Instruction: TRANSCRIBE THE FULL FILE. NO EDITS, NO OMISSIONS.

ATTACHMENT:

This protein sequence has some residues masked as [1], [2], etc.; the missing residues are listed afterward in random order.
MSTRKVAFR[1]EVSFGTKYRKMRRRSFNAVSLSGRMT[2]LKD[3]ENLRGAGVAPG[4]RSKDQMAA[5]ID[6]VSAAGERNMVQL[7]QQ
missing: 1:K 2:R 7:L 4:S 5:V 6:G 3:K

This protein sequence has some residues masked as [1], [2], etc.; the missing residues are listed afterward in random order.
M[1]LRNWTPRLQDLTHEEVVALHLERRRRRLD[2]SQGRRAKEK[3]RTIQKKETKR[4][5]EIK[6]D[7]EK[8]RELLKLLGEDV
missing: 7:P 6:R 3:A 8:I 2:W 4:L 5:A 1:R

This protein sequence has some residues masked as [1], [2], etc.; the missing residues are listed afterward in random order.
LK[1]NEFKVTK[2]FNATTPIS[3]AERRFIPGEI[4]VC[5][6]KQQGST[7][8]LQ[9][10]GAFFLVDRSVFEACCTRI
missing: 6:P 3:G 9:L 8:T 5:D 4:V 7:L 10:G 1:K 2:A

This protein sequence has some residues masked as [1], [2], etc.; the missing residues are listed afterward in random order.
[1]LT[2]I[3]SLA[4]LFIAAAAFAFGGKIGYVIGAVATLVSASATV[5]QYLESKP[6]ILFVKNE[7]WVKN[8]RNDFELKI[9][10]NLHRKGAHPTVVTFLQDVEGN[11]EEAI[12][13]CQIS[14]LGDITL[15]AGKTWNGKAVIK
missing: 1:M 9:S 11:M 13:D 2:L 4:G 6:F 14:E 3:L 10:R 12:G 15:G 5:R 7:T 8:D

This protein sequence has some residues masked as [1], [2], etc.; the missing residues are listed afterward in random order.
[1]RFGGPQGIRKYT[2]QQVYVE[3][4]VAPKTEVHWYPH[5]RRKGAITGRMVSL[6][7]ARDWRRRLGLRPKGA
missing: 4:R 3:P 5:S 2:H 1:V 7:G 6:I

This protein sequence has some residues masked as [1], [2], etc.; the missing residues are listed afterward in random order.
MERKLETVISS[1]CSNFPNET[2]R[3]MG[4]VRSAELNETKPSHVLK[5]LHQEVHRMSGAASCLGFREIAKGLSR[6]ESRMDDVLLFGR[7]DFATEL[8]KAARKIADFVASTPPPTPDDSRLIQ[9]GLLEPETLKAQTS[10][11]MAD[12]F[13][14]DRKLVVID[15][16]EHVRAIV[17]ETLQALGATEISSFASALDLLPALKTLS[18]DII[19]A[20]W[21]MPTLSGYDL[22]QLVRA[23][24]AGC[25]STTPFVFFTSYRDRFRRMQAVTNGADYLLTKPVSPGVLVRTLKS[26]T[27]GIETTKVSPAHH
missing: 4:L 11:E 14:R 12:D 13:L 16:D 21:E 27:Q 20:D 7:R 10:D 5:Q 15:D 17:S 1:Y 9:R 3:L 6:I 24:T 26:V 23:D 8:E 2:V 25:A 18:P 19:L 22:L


This protein sequence has some residues masked as [1], [2], etc.; the missing residues are listed afterward in random order.
MSTRKVAFR[1]EVSFGTKYRKMRRRSFNAVSLSGRMT[2]LKD[3]ENLRGAGVAPG[4]RSKDQMAA[5]ID[6]VSAAGERNMVQL[7]QQ
missing: 1:K 2:R 7:L 4:S 5:V 6:G 3:K

This protein sequence has some residues masked as [1], [2], etc.; the missing residues are listed afterward in random order.
M[1]LRNWTPRLQDLTHEEVVALHLERRRRRLD[2]SQGRRAKEK[3]RTIQKKETKR[4][5]EIK[6]D[7]EK[8]RELLKLLGEDV
missing: 7:P 6:R 3:A 8:I 2:W 4:L 5:A 1:R

This protein sequence has some residues masked as [1], [2], etc.; the missing residues are listed afterward in random order.
LK[1]NEFKVTK[2]FNATTPIS[3]AERRFIPGEI[4]VC[5][6]KQQGST[7][8]LQ[9][10]GAFFLVDRSVFEACCTRI
missing: 6:P 3:G 9:L 8:T 5:D 4:V 7:L 10:G 1:K 2:A

This protein sequence has some residues masked as [1], [2], etc.; the missing residues are listed afterward in random order.
[1]LT[2]I[3]SLA[4]LFIAAAAFAFGGKIGYVIGAVATLVSASATV[5]QYLESKP[6]ILFVKNE[7]WVKN[8]RNDFELKI[9][10]NLHRKGAHPTVVTFLQDVEGN[11]EEAI[12][13]CQIS[14]LGDITL[15]AGKTWNGKAVIK
missing: 1:M 9:S 11:M 13:D 2:L 4:G 6:F 14:E 3:L 10:R 12:G 15:G 5:R 7:T 8:D

This protein sequence has some residues masked as [1], [2], etc.; the missing residues are listed afterward in random order.
[1]RFGGPQGIRKYT[2]QQVYVE[3][4]VAPKTEVHWYPH[5]RRKGAITGRMVSL[6][7]ARDWRRRLGLRPKGA
missing: 4:R 3:P 5:S 2:H 1:V 7:G 6:I

This protein sequence has some residues masked as [1], [2], etc.; the missing residues are listed afterward in random order.
MERKLETVISS[1]CSNFPNET[2]R[3]MG[4]VRSAELNETKPSHVLK[5]LHQEVHRMSGAASCLGFREIAKGLSR[6]ESRMDDVLLFGR[7]DFATEL[8]KAARKIADFVASTPPPTPDDSRLIQ[9]GLLEPETLKAQTS[10][11]MAD[12]F[13][14]DRKLVVID[15][16]EHVRAIV[17]ETLQALGATEISSFASALDLLPALKTLS[18]DII[19]A[20]W[21]MPTLSGYDL[22]QLVRA[23][24]AGC[25]STTPFVFFTSYRDRFRRMQAVTNGADYLLTKPVSPGVLVRTLKS[26]T[27]GIETTKVSPAHH
missing: 4:L 11:E 14:R 12:D 13:L 16:D 21:E 27:Q 20:D 7:R 10:D 5:Q 15:D 17:S 1:Y 9:R 3:L 6:I 24:T 26:V 23:D 8:E 2:V 25:A 18:P 19:L 22:L